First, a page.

Coral Reef Fish Spawning,
Aggregations, and Coastal Oceanography

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Coral reef fishes, including many groupers and wrasses, form aggregations for purposes of spawning. Such aggregations are predictable in time and place, once known they are easy to target and fishing pressure can remove a significant proportion of assembled fish. Scientific knowledge of spawning aggregations presently is limited and, given the level of worldwide pressure on aggregations through overfishing and habitat destruction, an understanding of the role and importance of aggregation in reproductive success of many reef fishes is sorely needed. The aim of this work is to allow thoughtful conservation and management of marine fishes, based on their biology and on the oceanography of coastal regions where they are spawned and spend their planktonic life. CRRF is closely involved with the Society for the Conservation of Reef Fish Aggregations (SCRFA), which aims to apply high quality scientific research to answer questions concerning the conservation of reef fish aggregations.

Humphead wrasse
The humphead wrasse, Cheilinus undulatus, is the largest wrasse (Labridae) in the world. It also is highly prized in the live-reef fish trade, with mature fish captured alive and shipped to places like Hong Kong for slaughter by the wealthy at huge prices (up to $200 a kilogram). As a result, the humphead wrasse is threatened throughout much of its range. Very little is known about the reproduction, early life-history, or population structure of this fish - information which is essential to develop conservation strategies and, perhaps, allow for mariculture of the species to relieve pressure on wild populations. Without basic scientific knowledge of the life histories of and geographic variation in such fishes, conservation efforts are being done in ignorance. CRRF is undertaking intensive field work on spawning aggregations of C. undulatus as well as investigating the geographic structure of genetic variation in this enigmatic species.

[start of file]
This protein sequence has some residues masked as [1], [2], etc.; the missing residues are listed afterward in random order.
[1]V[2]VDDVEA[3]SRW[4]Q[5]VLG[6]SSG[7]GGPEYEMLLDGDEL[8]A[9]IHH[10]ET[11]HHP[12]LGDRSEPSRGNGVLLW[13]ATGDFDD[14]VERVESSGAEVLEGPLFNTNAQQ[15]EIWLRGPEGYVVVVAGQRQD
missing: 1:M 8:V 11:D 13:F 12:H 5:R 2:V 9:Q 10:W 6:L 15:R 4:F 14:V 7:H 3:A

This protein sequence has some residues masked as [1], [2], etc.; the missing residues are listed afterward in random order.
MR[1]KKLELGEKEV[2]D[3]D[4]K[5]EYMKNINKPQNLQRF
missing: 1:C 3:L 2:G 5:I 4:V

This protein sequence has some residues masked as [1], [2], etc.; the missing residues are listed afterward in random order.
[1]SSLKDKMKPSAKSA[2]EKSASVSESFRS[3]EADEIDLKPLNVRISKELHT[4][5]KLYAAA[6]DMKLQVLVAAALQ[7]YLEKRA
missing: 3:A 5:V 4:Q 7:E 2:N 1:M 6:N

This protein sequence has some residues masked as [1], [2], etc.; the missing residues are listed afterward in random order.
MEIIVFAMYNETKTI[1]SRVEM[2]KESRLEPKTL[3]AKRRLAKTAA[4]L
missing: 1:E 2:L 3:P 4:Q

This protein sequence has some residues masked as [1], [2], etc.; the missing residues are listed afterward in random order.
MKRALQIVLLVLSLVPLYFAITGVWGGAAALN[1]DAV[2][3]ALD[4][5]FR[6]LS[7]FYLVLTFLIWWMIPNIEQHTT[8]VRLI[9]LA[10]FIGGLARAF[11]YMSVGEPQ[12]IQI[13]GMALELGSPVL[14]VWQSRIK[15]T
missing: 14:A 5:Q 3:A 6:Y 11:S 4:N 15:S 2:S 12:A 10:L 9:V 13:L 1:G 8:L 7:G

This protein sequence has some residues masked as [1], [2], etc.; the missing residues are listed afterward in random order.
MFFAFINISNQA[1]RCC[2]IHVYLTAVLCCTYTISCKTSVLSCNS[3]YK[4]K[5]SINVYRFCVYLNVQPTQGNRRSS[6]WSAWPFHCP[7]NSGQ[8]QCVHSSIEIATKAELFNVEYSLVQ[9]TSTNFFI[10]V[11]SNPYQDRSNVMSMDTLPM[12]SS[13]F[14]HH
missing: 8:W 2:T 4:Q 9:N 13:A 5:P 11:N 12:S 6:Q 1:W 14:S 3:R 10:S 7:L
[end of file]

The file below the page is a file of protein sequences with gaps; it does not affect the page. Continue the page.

The presence of herbivorous reef fishes, typically members of the surgeonfishes (Acanthuridae; below left), parrotfishes (Scaridae; below center), and wrasses (Labridae; below right), is critical in maintaining the delicate balance between benthic algae, corals and other bottom-dwelling organisms on coral reefs. In areas, such as much of the Caribbean, where herbivores have been removed by fishing or disease, the dominance of benthic algae has changed formerly lush coral reefs into algal tangles nearly devoid of coral.


See annotated stills from a spawning run by Nassau groupers.


The transport of land plants and animals among oceanic islands was a problem on which iconic scientists such as Darwin spent considerable time. Such issues, as they pertain to marine species, still pose considerable problems for biological oceanographers. Satellite imagery has contributed much to our knowledge of structure and currents in the oceans, but there is still no substitute for field studies that tie the flow of water to the movement of individuals. CRRF is studying current patterns at spawning sites around Palau to investigate dispersal and recruitment in coral reef fishes, information that is critical for designing marine protected areas and conserving endangered species.


Above- and below-water photographs of a "drogue" or "drifter".

Plankton net used to collect fish eggs.


Tracks of drogues during one tidal cycle (ebb-flood).

Drogues (left) deployed at coral reef fish spawning sites drift on local currents as do planktonic eggs spawned by the fish. Thus, by tracking the drogues (right), we track the fish eggs.


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